Access to Justice Commission to meet June 16

June 11, 2008

The Mississippi Access to Justice Commission will meet Monday, June 16, at 10 a.m. at the Mississippi Bar Center at 643 North State Street in Jackson.

Commission members and guests will gather at 9:30 a.m. for informal discussions over coffee. Commission Co-Chairs Chancery Judge Denise Owens and Joy Lambert Phillips will call the meeting to order at 10 a.m. Members of the media are invited. The meeting is scheduled to last until shortly before 1 p.m.

The Commission meeting agenda includes:

• remarks from Rodger Wilder, president-elect of the Mississippi Bar;

• a presentation from John Berndt regarding the Mississippi Mediation Project;

• an update on efforts to develop ways of assisting people who, for economic reasons, seek to represent themselves in civil matters in court. Court of Appeals Judge Donna M. Barnes, chair of the Pro Se Subcommittee, will discuss ethical issues in pro se assistance.

• a report from Supreme Court Justice Jess H. Dickinson about the Commission’s briefings of legislators in March regarding the unmet civil legal needs of poor people. Justice Dickinson will also discuss the distribution of a locally produced DVD which outlines the unmet civil legal needs.

• a report from Justice Dickinson and consultant Bonnie Allen about a public hearing held April 18 in Gulfport, and efforts to schedule similar public hearings in other areas;

• a report from Judge Owens, Ms. Phillips and Administrative Office of Courts Project Manager David Dykes regarding the application for grant funding from the Mississippi Bar Foundation’s Interest on Lawyer Trust Accounts (IOLTA) program;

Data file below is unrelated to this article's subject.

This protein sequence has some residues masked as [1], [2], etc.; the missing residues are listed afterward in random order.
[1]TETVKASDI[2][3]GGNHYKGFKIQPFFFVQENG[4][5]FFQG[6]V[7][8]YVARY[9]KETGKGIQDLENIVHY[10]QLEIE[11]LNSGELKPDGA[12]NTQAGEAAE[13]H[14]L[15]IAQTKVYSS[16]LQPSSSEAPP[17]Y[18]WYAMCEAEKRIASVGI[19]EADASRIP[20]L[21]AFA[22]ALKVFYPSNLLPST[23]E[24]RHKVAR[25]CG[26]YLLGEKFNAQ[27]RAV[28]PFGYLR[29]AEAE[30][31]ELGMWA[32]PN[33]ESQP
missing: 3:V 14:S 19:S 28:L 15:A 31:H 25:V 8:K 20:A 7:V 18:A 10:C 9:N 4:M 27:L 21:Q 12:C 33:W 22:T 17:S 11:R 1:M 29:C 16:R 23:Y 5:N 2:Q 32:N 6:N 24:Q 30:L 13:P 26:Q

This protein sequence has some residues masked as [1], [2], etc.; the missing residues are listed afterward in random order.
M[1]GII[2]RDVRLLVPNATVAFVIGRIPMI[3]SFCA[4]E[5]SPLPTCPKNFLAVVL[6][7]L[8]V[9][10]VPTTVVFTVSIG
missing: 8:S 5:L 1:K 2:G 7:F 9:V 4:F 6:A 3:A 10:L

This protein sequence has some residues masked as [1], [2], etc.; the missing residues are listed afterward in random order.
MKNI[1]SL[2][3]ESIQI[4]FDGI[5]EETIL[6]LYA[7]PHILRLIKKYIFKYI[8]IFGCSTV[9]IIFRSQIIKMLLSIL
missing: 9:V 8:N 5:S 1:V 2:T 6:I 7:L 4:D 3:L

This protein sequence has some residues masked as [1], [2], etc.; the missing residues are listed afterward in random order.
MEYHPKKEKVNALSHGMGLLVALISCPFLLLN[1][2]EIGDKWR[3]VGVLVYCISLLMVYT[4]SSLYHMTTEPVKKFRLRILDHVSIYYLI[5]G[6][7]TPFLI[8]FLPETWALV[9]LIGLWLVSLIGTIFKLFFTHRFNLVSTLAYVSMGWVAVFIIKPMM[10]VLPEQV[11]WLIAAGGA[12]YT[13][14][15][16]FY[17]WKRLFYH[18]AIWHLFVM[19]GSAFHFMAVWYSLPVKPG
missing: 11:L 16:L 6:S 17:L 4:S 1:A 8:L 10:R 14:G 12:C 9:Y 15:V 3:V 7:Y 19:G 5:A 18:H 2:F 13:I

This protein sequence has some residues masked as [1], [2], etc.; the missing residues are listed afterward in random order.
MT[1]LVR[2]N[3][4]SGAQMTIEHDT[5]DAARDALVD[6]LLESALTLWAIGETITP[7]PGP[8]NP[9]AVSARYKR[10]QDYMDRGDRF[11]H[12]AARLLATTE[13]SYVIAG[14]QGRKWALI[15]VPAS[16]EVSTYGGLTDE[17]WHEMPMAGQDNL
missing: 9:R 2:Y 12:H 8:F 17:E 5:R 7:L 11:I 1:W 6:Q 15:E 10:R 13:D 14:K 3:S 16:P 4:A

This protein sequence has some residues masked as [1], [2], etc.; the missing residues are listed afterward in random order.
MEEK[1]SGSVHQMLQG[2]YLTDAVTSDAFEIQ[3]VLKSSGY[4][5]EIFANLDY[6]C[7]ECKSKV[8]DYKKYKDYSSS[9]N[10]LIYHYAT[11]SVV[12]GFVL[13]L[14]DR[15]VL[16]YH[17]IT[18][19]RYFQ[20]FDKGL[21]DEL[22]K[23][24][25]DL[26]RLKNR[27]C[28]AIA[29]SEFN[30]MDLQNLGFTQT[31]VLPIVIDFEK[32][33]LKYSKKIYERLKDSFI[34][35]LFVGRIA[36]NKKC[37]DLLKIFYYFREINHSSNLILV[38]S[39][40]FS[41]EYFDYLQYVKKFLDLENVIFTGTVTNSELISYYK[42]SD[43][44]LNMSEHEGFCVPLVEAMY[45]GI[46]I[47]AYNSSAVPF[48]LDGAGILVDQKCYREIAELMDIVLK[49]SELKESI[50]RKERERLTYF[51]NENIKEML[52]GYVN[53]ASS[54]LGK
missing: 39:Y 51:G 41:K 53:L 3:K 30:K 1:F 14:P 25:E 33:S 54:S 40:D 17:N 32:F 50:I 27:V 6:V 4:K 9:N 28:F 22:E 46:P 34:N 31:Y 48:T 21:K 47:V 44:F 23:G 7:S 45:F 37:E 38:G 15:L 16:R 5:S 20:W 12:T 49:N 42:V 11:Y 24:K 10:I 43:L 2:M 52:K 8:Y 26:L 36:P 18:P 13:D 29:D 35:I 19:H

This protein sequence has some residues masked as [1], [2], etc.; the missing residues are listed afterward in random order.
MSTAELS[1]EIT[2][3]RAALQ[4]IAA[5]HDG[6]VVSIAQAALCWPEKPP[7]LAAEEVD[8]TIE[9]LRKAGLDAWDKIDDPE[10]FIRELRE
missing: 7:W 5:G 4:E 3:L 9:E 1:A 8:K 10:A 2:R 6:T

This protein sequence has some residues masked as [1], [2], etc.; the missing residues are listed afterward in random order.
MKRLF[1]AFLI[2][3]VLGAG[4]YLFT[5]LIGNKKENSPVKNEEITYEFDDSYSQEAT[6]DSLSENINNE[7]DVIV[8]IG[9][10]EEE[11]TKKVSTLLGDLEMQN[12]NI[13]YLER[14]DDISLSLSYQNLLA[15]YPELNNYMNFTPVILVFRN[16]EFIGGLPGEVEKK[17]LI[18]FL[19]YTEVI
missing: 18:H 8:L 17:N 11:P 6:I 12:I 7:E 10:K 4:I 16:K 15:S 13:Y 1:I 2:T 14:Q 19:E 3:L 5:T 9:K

• a report from Judge Owens, Ms. Phillips and Mississippi Volunteer Lawyers Project Executive Director Shirley Williams regarding their recent attendance of the national Equal Justice Conference in Minneapolis.

The Access to Justice Commission was created by the Mississippi Supreme Court in June 2006 to develop a unified strategy to improve poor people’s access to the civil courts. The Commission is tasked to investigate the need for civil legal services to the poor in Mississippi, and to evaluate, develop and recommend policies, programs and initiatives which will assist the judiciary in meeting needs for civil legal services to the poor.

The Commission is made up of 23 voting members and eight ex-officio members. The Commission includes members of the judiciary, a representative of the Governor, legislators, business and community leaders, and members of the clergy. Representatives of entities which provide legal services to the poor are ex-officio members.

The Mississippi Access to Justice Commission works to address civil legal representation of the poor. It does not deal with indigent criminal defense issues.